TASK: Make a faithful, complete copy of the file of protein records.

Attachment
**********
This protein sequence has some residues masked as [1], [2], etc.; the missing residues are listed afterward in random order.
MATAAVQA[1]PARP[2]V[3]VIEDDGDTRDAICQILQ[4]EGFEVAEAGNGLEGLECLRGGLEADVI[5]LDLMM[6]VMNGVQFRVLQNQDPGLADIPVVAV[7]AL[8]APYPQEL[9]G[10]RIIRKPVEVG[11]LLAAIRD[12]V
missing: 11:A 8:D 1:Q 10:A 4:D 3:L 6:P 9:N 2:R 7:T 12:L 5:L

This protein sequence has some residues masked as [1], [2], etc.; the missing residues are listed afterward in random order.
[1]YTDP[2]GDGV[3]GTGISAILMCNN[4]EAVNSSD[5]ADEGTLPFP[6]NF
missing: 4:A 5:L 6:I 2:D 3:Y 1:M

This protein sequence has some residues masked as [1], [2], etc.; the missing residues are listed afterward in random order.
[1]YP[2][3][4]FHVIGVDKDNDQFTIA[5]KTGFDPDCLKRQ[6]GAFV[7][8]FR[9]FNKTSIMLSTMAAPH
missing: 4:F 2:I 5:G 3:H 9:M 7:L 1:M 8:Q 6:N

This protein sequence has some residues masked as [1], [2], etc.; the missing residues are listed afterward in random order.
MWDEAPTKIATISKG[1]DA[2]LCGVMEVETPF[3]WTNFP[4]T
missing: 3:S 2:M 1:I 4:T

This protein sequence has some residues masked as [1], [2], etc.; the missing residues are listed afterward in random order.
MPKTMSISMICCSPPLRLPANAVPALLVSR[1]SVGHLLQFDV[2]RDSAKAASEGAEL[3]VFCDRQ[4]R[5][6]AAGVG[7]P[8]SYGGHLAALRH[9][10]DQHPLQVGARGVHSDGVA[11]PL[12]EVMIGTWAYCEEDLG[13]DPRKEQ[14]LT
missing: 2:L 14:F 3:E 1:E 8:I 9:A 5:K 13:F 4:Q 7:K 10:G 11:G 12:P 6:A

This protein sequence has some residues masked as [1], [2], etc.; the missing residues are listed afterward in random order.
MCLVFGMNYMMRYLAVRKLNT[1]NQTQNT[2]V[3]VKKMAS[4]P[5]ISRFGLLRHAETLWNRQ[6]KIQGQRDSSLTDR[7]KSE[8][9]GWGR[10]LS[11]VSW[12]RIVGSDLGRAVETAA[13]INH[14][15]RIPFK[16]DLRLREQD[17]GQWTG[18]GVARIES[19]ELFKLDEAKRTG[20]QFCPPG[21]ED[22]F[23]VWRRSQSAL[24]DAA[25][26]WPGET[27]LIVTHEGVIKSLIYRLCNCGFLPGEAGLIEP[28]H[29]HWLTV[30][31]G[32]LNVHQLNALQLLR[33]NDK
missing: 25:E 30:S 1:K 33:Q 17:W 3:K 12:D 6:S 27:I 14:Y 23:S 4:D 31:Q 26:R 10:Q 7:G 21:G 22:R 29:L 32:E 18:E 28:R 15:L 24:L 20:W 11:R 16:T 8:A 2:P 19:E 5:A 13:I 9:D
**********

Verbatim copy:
This protein sequence has some residues masked as [1], [2], etc.; the missing residues are listed afterward in random order.
MATAAVQA[1]PARP[2]V[3]VIEDDGDTRDAICQILQ[4]EGFEVAEAGNGLEGLECLRGGLEADVI[5]LDLMM[6]VMNGVQFRVLQNQDPGLADIPVVAV[7]AL[8]APYPQEL[9]G[10]RIIRKPVEVG[11]LLAAIRD[12]V
missing: 11:A 8:D 1:Q 10:A 4:D 3:L 6:P 9:N 2:R 7:T 12:L 5:L

This protein sequence has some residues masked as [1], [2], etc.; the missing residues are listed afterward in random order.
[1]YTDP[2]GDGV[3]GTGISAILMCNN[4]EAVNSSD[5]ADEGTLPFP[6]NF
missing: 4:A 5:L 6:I 2:D 3:Y 1:M

This protein sequence has some residues masked as [1], [2], etc.; the missing residues are listed afterward in random order.
[1]YP[2][3][4]FHVIGVDKDNDQFTIA[5]KTGFDPDCLKRQ[6]GAFV[7][8]FR[9]FNKTSIMLSTMAAPH
missing: 4:F 2:I 5:G 3:H 9:M 7:L 1:M 8:Q 6:N

This protein sequence has some residues masked as [1], [2], etc.; the missing residues are listed afterward in random order.
MWDEAPTKIATISKG[1]DA[2]LCGVMEVETPF[3]WTNFP[4]T
missing: 3:S 2:M 1:I 4:T

This protein sequence has some residues masked as [1], [2], etc.; the missing residues are listed afterward in random order.
MPKTMSISMICCSPPLRLPANAVPALLVSR[1]SVGHLLQFDV[2]RDSAKAASEGAEL[3]VFCDRQ[4]R[5][6]AAGVG[7]P[8]SYGGHLAALRH[9][10]DQHPLQVGARGVHSDGVA[11]PL[12]EVMIGTWAYCEEDLG[13]DPRKEQ[14]LT
missing: 2:L 14:F 3:E 1:E 8:I 9:A 5:K 13:F 4:Q 7:K 10:G 11:G 12:P 6:A

This protein sequence has some residues masked as [1], [2], etc.; the missing residues are listed afterward in random order.
MCLVFGMNYMMRYLAVRKLNT[1]NQTQNT[2]V[3]VKKMAS[4]P[5]ISRFGLLRHAETLWNRQ[6]KIQGQRDSSLTDR[7]KSE[8][9]GWGR[10]LS[11]VSW[12]RIVGSDLGRAVETAA[13]INH[14][15]RIPFK[16]DLRLREQD[17]GQWTG[18]GVARIES[19]ELFKLDEAKRTG[20]QFCPPG[21]ED[22]F[23]VWRRSQSAL[24]DAA[25][26]WPGET[27]LIVTHEGVIKSLIYRLCNCGFLPGEAGLIEP[28]H[29]HWLTV[30][31]G[32]LNVHQLNALQLLR[33]NDK
missing: 25:E 30:S 1:K 33:Q 17:W 3:K 12:D 6:S 27:I 14:Y 23:S 4:D 31:Q 26:R 10:Q 7:G 21:G 22:R 29:L 32:E 18:E 28:R 15:L 24:L 20:W 11:R 16:T 8:A 2:P 19:E 5:A 13:I 9:D